It is not a question of starting. The start has been made. It’s a question about what’s to be done from now on.
— B. F. Skinner (1974). "Walden Two," p. 257, Hackett Publishing

What is Behavior Analysis

Behavior analysis is the scientific study of behavior. Behavior analysts ask Why does behavior change over time? They seek answers by looking at the biological and environmental factors, although they are primarily interested in the role of environment in behavior change. Many behavior analysts do either basic or applied research. Others specialize in applying behavior change principles to enhancing quality of life.

Why is the field called behavior analysis?

The term ‘behavior analysis’ was coined by B. F. Skinner, generally considered the founder of behavior analysis. The term was meant to distinguish the field as one that focuses on behavior as a subject in its own right, rather than as an index or manifestation of something happening at some other level (in the mind, brain, psyche, etc.). Skinner believed that thinking and feeling were covert forms of behavior. “Thoughts and feelings do not explain behavior,” he wrote, “they are more behavior to be explained.” Skinner thought that the concept of mind belonged to the philosophers, and that science should focus on behavior. These ideas form the core of behavior analysis today.

 If thoughts and feelings do not explain behavior, what does?

Behavior analysts make the assumption that all behavior is the product of two kinds of variables: biological and environmental. Biological variables include anatomical structures (birds can fly, people can’t), normal physiological processes (digestion, respiration, neurological changes resulting from experience), and anomalies in anatomy and physiology due to injury or disease. Genes influence behavior indirectly through their effects on anatomy and physiology. Environmental variables include any changes in the environment (a rise in temperature, the availability of food, comments by other people, cultural customs). Behavior analysts are primarily interested in the role of environment in behavior change.

Is it true that behavior analysts claim that behavior is explained solely by the environment, that biology doesn’t matter?

 Not so. It’s true that most behavior analysts focus their attention on environmental variables, but no behavior analyst has ever denied that biology plays an important role in behavior. Skinner (whose first interest in graduate school was in physiology) repeatedly noted that biological variables are important, but he thought they should be left to anatomists and physiologists, and that behavior analysts should focus on the influence of the environment. He argued for an analysis of behavior as an end in itself and not as a mere indicator of underlying mental or neurophysiologic processes. Not all behavior analysts agree with Skinner on that point. Some study the effects of drugs, disease, or nutrition on behavior.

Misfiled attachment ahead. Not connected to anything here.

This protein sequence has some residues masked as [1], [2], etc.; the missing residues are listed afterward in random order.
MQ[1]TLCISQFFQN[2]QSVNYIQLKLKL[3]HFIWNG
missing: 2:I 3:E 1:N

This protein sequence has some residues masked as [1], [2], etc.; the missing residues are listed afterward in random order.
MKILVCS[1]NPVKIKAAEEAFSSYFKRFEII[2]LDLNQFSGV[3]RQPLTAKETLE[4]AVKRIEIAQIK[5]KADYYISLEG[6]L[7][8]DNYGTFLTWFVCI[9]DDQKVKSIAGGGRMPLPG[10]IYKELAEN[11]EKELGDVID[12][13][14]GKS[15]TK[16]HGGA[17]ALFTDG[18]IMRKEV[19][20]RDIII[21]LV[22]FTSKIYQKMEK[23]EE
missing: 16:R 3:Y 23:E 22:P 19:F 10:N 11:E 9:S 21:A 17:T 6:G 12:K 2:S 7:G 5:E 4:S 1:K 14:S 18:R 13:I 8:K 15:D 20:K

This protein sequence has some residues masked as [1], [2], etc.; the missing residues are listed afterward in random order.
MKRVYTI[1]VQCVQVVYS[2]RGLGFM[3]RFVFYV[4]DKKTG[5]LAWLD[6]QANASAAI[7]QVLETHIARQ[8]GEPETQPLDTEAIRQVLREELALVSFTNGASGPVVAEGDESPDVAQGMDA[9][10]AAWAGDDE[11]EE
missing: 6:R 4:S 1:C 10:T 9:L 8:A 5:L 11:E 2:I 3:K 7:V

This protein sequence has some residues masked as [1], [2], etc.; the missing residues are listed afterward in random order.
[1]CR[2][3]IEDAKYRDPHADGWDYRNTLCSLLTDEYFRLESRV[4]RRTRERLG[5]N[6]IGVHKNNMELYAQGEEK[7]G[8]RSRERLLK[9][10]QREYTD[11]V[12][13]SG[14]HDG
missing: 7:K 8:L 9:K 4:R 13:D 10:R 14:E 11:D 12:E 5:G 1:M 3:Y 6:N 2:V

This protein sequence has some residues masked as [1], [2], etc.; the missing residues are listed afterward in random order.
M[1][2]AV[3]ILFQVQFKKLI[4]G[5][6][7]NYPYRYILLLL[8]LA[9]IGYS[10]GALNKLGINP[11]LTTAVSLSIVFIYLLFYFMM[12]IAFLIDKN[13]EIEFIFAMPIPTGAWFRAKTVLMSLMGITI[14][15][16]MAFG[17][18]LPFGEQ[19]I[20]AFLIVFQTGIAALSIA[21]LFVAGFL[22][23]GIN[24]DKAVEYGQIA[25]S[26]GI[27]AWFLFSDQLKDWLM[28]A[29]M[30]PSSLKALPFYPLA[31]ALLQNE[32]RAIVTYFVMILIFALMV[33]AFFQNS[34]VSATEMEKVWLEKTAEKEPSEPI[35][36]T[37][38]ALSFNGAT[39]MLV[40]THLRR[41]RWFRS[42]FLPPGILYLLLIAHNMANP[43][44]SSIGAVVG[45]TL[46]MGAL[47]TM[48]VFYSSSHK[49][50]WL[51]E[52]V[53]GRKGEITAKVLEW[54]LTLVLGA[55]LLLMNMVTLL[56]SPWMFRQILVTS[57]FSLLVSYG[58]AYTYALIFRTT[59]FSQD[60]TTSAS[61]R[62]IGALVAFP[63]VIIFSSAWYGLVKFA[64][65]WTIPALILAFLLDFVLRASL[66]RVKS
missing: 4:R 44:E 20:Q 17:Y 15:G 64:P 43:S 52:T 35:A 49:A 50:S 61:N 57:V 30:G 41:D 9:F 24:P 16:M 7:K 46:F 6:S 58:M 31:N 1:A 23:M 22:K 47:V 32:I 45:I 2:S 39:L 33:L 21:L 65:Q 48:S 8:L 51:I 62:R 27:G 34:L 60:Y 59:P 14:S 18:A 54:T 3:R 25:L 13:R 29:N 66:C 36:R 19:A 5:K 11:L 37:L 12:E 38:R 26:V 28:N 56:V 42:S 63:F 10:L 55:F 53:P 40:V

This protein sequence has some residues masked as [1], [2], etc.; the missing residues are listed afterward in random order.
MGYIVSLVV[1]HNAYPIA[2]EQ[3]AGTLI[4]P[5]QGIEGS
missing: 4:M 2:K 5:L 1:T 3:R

Are behavior therapists the same as applied behavior analysts?

There are similarities between the two, but the terms are not synonymous. Behavior therapists tend to accept the underlying assumptions of behavior analysis. However, they tend to use Pavlovian procedures and focus on problems involving covert behavior, such as anxiety disorders, depression, and unwanted thoughts and feelings. Applied behavior analysts tend to use procedures based on operant procedures and tend to focus on overt (publicly observable) behavior.

I’ve heard that applied behavior analysts use drugs, psychosurgery, and electro-convulsive shock therapy to change behavior. Is this the case?

Not true. Behavior analysts do NOT use drugs, psychosurgery, or shock therapy to treat behavior problems. These procedures generally are provided by licensed physicians working in psychiatric hospitals. Training in applied behavior analysis does not include experience in these procedures, and they play no part in applied behavior analysis practice. Some applied behavior analysts work in hospital settings and may work with patients who have received these treatments from a physician, but applied behavior analysts themselves do not participate in these procedures.

 Is behavior analysis becoming more widely accepted?

There are still many people with misconceptions about the field. This is largely due to misrepresentations of behavior analysis both in the popular media and in textbooks. Legitimate behavior analysts are also hurt by reports of abuse by people who incorrectly claim to be using behavior analysis in treating behavior problems. Because of this problem, ABA International® has established standards for accreditation of graduate training programs in behavior analysis, and the Behavior Analysis Certification Board® has created standards for certification of behavior analysts. 

Despite misrepresentations and misuse, interest in the field has grown steadily. Over the past 60 years, applied behavior analysis has become recognized as the treatment of choice for behavior problems associated with mental retardation, autism-spectrum disorders, brain injury, and other disorders. Many people also recognize that applied behavior analysis is capable of producing remarkable results in classroom learning. In recent years, interest in the field has grown especially rapidly outside the United States. ABA International has nearly 5,000 members from 42 countries and its affiliated chapters have a total membership of about 13,000 world wide.

*Information sited from the Association for Behavior Analysis ABA International